8 November 2012 Bridging the gaps between mask inspection/review systems and actual wafer printability using computational metrology and inspection (CMI) technologies
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Proceedings Volume 8522, Photomask Technology 2012; 85220Z (2012); doi: 10.1117/12.977176
Event: SPIE Photomask Technology, 2012, Monterey, California, United States
Abstract
Computational techniques have become increasingly important to improve resolution of optical lithography. Advanced computational lithography technologies, such as inverse lithography (ILT) and source mask optimization (SMO), are needed to print the most challenging layers, such as contact and metal, at the 20nm node and beyond. In order to deploy SMO and ILT into production, improvements and upgrades of mask manufacturing technology are required. These include writing, inspection, defect review, and repair. For example, mask plane inspection detects defect at highest resolution, but does not correlate accurately with scanner images. Aerial plane mask inspection and AIMSTM produce images close to those of a scanner, but except fot the latest AIMS-32TM, it does not have the flexibility needed to capture all the characteristics of free-form illumination. Advanced Computational Inspection and Metrology provides solutions to many of these issues.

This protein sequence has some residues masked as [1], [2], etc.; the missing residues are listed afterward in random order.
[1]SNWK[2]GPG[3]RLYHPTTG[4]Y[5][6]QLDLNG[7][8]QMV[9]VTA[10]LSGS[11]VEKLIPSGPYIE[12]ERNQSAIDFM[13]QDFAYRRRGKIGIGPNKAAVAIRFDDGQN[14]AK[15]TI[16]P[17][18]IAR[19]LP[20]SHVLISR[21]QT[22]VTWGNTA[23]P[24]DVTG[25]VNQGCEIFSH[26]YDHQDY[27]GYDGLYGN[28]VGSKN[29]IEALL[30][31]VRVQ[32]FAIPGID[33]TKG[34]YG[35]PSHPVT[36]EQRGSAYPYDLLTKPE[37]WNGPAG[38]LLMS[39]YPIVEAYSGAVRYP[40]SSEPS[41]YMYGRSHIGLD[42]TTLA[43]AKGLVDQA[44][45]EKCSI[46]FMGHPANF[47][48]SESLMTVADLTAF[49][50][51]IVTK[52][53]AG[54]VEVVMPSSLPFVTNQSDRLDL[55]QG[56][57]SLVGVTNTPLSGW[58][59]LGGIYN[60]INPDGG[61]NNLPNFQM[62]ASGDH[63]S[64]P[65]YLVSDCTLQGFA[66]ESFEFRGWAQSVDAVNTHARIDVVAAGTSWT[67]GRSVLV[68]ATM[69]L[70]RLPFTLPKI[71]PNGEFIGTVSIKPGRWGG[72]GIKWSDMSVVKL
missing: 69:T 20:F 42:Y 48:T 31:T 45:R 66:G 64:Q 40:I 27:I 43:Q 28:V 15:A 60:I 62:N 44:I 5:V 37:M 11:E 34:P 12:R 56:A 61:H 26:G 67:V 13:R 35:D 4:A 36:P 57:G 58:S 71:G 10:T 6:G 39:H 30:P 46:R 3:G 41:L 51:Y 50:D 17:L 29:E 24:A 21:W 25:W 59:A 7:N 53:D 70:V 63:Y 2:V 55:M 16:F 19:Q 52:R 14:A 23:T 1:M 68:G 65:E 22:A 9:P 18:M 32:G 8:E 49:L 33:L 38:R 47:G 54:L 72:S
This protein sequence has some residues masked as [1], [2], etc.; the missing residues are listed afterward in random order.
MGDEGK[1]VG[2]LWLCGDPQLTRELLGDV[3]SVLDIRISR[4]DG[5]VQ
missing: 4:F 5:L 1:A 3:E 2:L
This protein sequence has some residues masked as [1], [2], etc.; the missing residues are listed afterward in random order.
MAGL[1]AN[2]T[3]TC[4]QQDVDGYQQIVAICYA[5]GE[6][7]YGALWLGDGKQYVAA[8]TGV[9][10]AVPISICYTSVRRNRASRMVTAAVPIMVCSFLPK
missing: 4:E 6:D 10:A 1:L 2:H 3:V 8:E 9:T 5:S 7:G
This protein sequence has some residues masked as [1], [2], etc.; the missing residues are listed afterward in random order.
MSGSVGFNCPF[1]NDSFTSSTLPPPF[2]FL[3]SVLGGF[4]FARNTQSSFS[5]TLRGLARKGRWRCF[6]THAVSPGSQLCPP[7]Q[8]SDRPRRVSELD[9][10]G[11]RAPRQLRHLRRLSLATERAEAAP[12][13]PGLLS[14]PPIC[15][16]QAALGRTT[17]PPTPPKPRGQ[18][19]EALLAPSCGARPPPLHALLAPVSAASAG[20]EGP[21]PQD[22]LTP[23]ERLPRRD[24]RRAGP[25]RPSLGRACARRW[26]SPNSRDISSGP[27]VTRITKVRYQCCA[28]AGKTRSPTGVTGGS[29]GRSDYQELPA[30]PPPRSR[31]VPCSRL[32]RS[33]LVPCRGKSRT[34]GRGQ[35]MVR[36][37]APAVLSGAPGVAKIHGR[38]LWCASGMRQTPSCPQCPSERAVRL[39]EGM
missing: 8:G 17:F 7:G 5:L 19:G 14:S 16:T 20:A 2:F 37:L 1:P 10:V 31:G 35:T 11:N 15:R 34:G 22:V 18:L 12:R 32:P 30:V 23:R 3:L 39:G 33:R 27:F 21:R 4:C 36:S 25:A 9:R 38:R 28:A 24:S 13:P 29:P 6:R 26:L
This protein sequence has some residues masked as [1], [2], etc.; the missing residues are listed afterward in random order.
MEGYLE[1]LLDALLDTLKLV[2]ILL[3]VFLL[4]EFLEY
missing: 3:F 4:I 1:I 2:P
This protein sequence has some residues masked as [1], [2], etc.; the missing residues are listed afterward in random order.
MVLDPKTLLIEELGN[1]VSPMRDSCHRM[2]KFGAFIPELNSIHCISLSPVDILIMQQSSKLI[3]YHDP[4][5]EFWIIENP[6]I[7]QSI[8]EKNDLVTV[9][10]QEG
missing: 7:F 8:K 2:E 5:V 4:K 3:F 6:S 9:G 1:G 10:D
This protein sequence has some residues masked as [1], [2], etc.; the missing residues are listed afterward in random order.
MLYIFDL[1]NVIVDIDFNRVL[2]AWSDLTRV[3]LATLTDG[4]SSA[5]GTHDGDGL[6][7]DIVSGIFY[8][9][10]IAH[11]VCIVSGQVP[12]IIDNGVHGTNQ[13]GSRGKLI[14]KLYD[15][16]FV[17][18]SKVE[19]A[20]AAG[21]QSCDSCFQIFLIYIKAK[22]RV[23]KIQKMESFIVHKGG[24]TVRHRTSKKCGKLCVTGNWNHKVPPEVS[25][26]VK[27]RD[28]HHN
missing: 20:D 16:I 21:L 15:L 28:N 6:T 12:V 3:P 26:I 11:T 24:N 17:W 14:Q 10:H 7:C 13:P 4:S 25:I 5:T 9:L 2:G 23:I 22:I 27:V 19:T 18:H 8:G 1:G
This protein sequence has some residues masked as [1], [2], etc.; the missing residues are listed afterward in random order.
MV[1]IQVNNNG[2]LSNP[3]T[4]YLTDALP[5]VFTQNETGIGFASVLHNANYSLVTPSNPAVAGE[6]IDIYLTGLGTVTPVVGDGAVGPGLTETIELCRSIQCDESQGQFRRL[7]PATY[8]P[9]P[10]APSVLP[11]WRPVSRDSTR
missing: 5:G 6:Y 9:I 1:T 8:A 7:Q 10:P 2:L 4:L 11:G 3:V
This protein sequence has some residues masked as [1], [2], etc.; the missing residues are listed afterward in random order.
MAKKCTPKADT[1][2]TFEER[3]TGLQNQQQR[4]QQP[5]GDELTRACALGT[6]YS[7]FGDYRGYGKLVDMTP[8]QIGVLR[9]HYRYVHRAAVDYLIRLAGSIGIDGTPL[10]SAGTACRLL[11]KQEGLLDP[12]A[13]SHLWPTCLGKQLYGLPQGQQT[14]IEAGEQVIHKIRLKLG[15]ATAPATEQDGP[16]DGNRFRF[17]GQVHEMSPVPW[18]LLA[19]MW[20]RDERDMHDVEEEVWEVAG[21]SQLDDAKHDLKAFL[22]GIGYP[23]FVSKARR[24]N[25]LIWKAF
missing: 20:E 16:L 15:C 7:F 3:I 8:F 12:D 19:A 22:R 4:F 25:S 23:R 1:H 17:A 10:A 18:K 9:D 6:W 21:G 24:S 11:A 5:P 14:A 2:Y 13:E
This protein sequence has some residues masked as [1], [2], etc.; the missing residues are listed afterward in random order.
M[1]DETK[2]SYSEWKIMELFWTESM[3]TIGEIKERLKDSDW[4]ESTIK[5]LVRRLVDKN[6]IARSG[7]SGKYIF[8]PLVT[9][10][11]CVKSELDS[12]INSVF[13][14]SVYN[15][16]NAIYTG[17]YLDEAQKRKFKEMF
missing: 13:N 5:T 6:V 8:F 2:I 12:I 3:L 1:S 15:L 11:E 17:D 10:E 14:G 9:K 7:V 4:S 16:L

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Linyong Pang, Vikram Tolani, Masaki Satake, Peter Hu, Danping Peng, Tingyang Liu, Dongxue Chen, Bob Gleason, Anthony Vacca, "Bridging the gaps between mask inspection/review systems and actual wafer printability using computational metrology and inspection (CMI) technologies", Proc. SPIE 8522, Photomask Technology 2012, 85220Z (8 November 2012); doi: 10.1117/12.977176; https://doi.org/10.1117/12.977176
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KEYWORDS
Photomasks

Inspection

Scanners

Semiconducting wafers

Fiber optic illuminators

Metrology

Image resolution

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